Menu
The New Contemporary Art Magazine

Ron English’s “Sugar High” Exhibit Addresses the Issue of Overeating

Obesity is gaining legitimacy as a health epidemic, especially in America, the birthplace of the fast food chain. But it's not a new issue for Pop Surrealist painter Ron English. First featured in Hi-Fructose Vol. 12, his colorful anti-corporate and cartoon-inspired works have long addressed his interests in all things mass-produced, including food and our increasing tendency to over eat.

Obesity is gaining legitimacy as a health epidemic, especially in America, the birthplace of the fast food chain. But it’s not a new issue for Pop Surrealist painter Ron English. First featured in Hi-Fructose Vol. 12, his colorful anti-corporate and cartoon-inspired works have long addressed his interests in all things mass-produced, including food and our increasing tendency to over eat.

One of his most well known characters is “Mc Supersized”, featured in the 2004 hit movie “Supersize Me,” English’s interpretation of Ronald McDonald as a fat Buddha eating a diet peddled by the famous fast food restaurant chain. It has been recently argued that our taste preferences such as a “sweet tooth” are innate to human biology. For instance, research is finding that certain sugary foods can trigger brain responses that are similar to people’s reactions to addictive substances, giving new meaning to the idea of a “Sugar High”- the title of English’s latest solo offering opening at Dorothy Circus Gallery in Rome this weekend.

The exhibition follows in the tradition of his playful, signature mash-up of high and low cultural icons, exploring into what he calls “the dark depths of fast food”; making a reappearance is sugary cereal mascots like “Fat Tony”, “Mc Supersize”, in a print series of 13 multi-colored figures, and “Uncle Scam”, a play on Uncle Sam, who takes the place of Jesus Christ at the center of the Last Supper, based on Leonardo da Vinci’s late 1490s mural painting in Milan re-titled “Uncle Scam’s Last Breakfast.” Though they are humorous and surrealistic, English’s characters point out an undeniable truth about the strong link between mascots and advertising to our overeating. His exhibit investigates their power to shape people’s tastes and choices related to food and, consequently, to our health.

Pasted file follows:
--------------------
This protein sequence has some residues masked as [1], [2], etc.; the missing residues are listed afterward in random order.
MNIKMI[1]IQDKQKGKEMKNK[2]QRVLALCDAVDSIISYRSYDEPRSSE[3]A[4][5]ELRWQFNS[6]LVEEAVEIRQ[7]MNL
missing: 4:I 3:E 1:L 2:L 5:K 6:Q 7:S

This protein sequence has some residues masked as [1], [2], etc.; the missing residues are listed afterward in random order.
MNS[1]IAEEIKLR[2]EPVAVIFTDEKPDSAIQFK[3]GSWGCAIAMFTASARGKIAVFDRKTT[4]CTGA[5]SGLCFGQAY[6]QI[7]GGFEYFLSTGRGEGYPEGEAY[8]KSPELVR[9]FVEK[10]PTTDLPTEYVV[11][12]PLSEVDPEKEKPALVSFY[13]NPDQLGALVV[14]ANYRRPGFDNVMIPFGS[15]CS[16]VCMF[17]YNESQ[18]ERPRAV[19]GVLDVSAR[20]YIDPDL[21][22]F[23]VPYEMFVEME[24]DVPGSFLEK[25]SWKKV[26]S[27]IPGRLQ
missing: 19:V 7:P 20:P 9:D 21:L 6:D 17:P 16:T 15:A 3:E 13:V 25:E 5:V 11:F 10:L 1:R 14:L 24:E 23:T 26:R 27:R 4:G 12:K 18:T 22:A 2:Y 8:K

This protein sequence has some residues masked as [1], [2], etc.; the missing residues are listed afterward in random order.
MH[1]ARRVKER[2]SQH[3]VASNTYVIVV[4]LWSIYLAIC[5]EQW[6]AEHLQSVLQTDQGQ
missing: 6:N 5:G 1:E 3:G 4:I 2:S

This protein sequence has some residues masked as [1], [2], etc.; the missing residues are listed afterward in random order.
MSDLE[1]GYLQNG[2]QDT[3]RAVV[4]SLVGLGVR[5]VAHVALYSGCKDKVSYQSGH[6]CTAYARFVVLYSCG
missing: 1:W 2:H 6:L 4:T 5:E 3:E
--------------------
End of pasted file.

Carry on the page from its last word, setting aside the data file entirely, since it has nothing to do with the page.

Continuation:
Meta
Share
Facebook
Reddit
Pinterest
Email
Related Articles
Zhiyong Jing says he paints "dreams, bodies and absurd realities." The Beijing-based artist takes a surprising approach to scale in his work, often rendering distant figures on small canvases. The effect is cinematic, further underscored by the artist’s occasional use of pop culture references and characters.
Dominik Schmitt’s oil and acrylic paintings carry flashes of dark surrealism, clinical diagrams, and a provocative, humorous sensibility. The German painter’s use of text, often paired with specific elements of a work or buried under abstraction, add another layer of intrigue to each strange narrative. The artist’s work has been shown across Europe.
South African artist Linsey Levendall has a hyper-detailed style that appears at once chaotic and controlled. His work moves between surreal scenes packed with figures and objects that nearly resemble Rube Goldberg machine in their connectivity and a looser, multi-hued style that focuses on a single subject.

Peter Saul

Two decades ago, Erik Parker studied under Peter Saul at the University of Austin. At NANZUKA in Tokyo this month, the two offer a vibrant and arresting duo show. Running through July 6, this program marks the first showing of Saul's work in the country. (Parker was the featured cover artist of Hi-Fructose Vol. 49. Saul was last featured on HiFructose.com here.)

Subscribe to the Hi-Fructose Mailing List